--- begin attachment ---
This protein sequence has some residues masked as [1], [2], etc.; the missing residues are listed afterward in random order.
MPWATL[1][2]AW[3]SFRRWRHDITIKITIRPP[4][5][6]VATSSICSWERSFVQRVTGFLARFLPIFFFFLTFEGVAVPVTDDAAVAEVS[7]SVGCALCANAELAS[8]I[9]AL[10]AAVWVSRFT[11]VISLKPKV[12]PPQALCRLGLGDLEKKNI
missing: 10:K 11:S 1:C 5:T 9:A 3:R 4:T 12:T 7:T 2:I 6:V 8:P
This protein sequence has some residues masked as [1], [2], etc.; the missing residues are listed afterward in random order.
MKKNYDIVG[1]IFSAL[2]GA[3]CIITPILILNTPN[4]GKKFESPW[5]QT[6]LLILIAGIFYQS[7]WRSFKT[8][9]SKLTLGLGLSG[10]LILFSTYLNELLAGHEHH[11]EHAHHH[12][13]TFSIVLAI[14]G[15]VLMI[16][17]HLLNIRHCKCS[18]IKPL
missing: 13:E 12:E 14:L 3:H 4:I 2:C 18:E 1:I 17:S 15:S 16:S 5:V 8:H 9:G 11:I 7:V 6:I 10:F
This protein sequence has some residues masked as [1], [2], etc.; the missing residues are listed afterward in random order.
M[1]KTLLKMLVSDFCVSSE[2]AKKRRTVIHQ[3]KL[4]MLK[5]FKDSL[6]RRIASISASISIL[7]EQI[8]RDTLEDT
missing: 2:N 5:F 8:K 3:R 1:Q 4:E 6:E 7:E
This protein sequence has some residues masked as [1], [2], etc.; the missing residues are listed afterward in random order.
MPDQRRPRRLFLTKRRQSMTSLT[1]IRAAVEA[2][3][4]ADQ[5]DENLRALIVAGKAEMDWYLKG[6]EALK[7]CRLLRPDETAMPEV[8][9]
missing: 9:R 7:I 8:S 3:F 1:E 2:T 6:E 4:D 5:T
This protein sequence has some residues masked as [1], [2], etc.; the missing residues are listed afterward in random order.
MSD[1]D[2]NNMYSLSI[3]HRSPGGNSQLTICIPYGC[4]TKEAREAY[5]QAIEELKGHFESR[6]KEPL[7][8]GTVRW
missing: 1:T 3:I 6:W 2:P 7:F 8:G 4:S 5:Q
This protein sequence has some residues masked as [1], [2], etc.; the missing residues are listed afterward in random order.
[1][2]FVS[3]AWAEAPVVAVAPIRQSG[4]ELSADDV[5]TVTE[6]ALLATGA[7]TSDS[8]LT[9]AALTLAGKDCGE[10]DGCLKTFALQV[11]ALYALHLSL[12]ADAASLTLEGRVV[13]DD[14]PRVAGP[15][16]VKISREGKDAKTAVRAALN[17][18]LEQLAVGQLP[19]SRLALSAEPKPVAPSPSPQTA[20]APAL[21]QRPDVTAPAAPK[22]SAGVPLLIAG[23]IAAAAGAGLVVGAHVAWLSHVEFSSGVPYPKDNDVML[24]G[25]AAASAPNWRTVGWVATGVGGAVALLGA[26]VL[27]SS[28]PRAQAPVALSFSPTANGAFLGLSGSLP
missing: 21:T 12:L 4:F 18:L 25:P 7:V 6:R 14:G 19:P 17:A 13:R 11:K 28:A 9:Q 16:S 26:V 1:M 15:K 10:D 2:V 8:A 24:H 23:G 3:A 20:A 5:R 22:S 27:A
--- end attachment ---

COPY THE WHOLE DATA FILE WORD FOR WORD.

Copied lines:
This protein sequence has some residues masked as [1], [2], etc.; the missing residues are listed afterward in random order.
MPWATL[1][2]AW[3]SFRRWRHDITIKITIRPP[4][5][6]VATSSICSWERSFVQRVTGFLARFLPIFFFFLTFEGVAVPVTDDAAVAEVS[7]SVGCALCANAELAS[8]I[9]AL[10]AAVWVSRFT[11]VISLKPKV[12]PPQALCRLGLGDLEKKNI
missing: 10:K 11:S 1:C 5:T 9:A 3:R 4:T 12:T 7:T 2:I 6:V 8:P
This protein sequence has some residues masked as [1], [2], etc.; the missing residues are listed afterward in random order.
MKKNYDIVG[1]IFSAL[2]GA[3]CIITPILILNTPN[4]GKKFESPW[5]QT[6]LLILIAGIFYQS[7]WRSFKT[8][9]SKLTLGLGLSG[10]LILFSTYLNELLAGHEHH[11]EHAHHH[12][13]TFSIVLAI[14]G[15]VLMI[16][17]HLLNIRHCKCS[18]IKPL
missing: 13:E 12:E 14:L 3:H 4:I 2:C 18:E 1:I 17:S 15:S 16:S 5:V 8:H 9:G 11:I 7:V 6:I 10:F
This protein sequence has some residues masked as [1], [2], etc.; the missing residues are listed afterward in random order.
M[1]KTLLKMLVSDFCVSSE[2]AKKRRTVIHQ[3]KL[4]MLK[5]FKDSL[6]RRIASISASISIL[7]EQI[8]RDTLEDT
missing: 2:N 5:F 8:K 3:R 1:Q 4:E 6:E 7:E
This protein sequence has some residues masked as [1], [2], etc.; the missing residues are listed afterward in random order.
MPDQRRPRRLFLTKRRQSMTSLT[1]IRAAVEA[2][3][4]ADQ[5]DENLRALIVAGKAEMDWYLKG[6]EALK[7]CRLLRPDETAMPEV[8][9]
missing: 9:R 7:I 8:S 3:F 1:E 2:T 6:E 4:D 5:T
This protein sequence has some residues masked as [1], [2], etc.; the missing residues are listed afterward in random order.
MSD[1]D[2]NNMYSLSI[3]HRSPGGNSQLTICIPYGC[4]TKEAREAY[5]QAIEELKGHFESR[6]KEPL[7][8]GTVRW
missing: 1:T 3:I 6:W 2:P 7:F 8:G 4:S 5:Q
This protein sequence has some residues masked as [1], [2], etc.; the missing residues are listed afterward in random order.
[1][2]FVS[3]AWAEAPVVAVAPIRQSG[4]ELSADDV[5]TVTE[6]ALLATGA[7]TSDS[8]LT[9]AALTLAGKDCGE[10]DGCLKTFALQV[11]ALYALHLSL[12]ADAASLTLEGRVV[13]DD[14]PRVAGP[15][16]VKISREGKDAKTAVRAALN[17][18]LEQLAVGQLP[19]SRLALSAEPKPVAPSPSPQTA[20]APAL[21]QRPDVTAPAAPK[22]SAGVPLLIAG[23]IAAAAGAGLVVGAHVAWLSHVEFSSGVPYPKDNDVML[24]G[25]AAASAPNWRTVGWVATGVGGAVALLGA[26]VL[27]SS[28]PRAQAPVALSFSPTANGAFLGLSGSLP
missing: 21:T 12:L 4:F 18:L 25:P 7:V 6:R 14:G 19:P 17:A 13:R 11:K 28:A 9:Q 16:S 26:V 1:M 15:K 10:D 2:V 8:A 24:H 23:G 3:A 20:A 5:R 22:S 27:A